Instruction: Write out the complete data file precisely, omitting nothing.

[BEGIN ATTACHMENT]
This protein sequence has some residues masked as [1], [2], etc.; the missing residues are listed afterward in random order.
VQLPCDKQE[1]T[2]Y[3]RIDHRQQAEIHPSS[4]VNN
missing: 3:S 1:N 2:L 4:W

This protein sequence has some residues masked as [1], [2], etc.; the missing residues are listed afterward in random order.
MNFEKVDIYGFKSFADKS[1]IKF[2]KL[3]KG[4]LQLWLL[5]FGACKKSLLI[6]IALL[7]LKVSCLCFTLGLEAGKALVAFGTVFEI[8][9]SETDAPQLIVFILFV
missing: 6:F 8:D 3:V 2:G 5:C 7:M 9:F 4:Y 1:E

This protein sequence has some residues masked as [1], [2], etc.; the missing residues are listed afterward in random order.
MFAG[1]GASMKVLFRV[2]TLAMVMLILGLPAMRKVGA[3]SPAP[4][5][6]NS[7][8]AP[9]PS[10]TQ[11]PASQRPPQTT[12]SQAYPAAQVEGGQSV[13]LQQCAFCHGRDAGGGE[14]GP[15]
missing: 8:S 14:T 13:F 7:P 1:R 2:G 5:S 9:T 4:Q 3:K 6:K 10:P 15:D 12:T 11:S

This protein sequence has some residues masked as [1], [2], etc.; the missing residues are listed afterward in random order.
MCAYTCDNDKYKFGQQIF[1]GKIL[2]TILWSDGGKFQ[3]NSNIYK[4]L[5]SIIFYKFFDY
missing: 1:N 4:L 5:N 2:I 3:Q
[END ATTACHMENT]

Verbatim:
This protein sequence has some residues masked as [1], [2], etc.; the missing residues are listed afterward in random order.
VQLPCDKQE[1]T[2]Y[3]RIDHRQQAEIHPSS[4]VNN
missing: 3:S 1:N 2:L 4:W

This protein sequence has some residues masked as [1], [2], etc.; the missing residues are listed afterward in random order.
MNFEKVDIYGFKSFADKS[1]IKF[2]KL[3]KG[4]LQLWLL[5]FGACKKSLLI[6]IALL[7]LKVSCLCFTLGLEAGKALVAFGTVFEI[8][9]SETDAPQLIVFILFV
missing: 6:F 8:D 3:V 2:G 5:C 7:M 9:F 4:Y 1:E

This protein sequence has some residues masked as [1], [2], etc.; the missing residues are listed afterward in random order.
MFAG[1]GASMKVLFRV[2]TLAMVMLILGLPAMRKVGA[3]SPAP[4][5][6]NS[7][8]AP[9]PS[10]TQ[11]PASQRPPQTT[12]SQAYPAAQVEGGQSV[13]LQQCAFCHGRDAGGGE[14]GP[15]
missing: 8:S 14:T 13:F 7:P 1:R 2:G 5:S 9:T 4:Q 3:K 6:K 10:P 15:D 12:T 11:S

This protein sequence has some residues masked as [1], [2], etc.; the missing residues are listed afterward in random order.
MCAYTCDNDKYKFGQQIF[1]GKIL[2]TILWSDGGKFQ[3]NSNIYK[4]L[5]SIIFYKFFDY
missing: 1:N 4:L 5:N 2:I 3:Q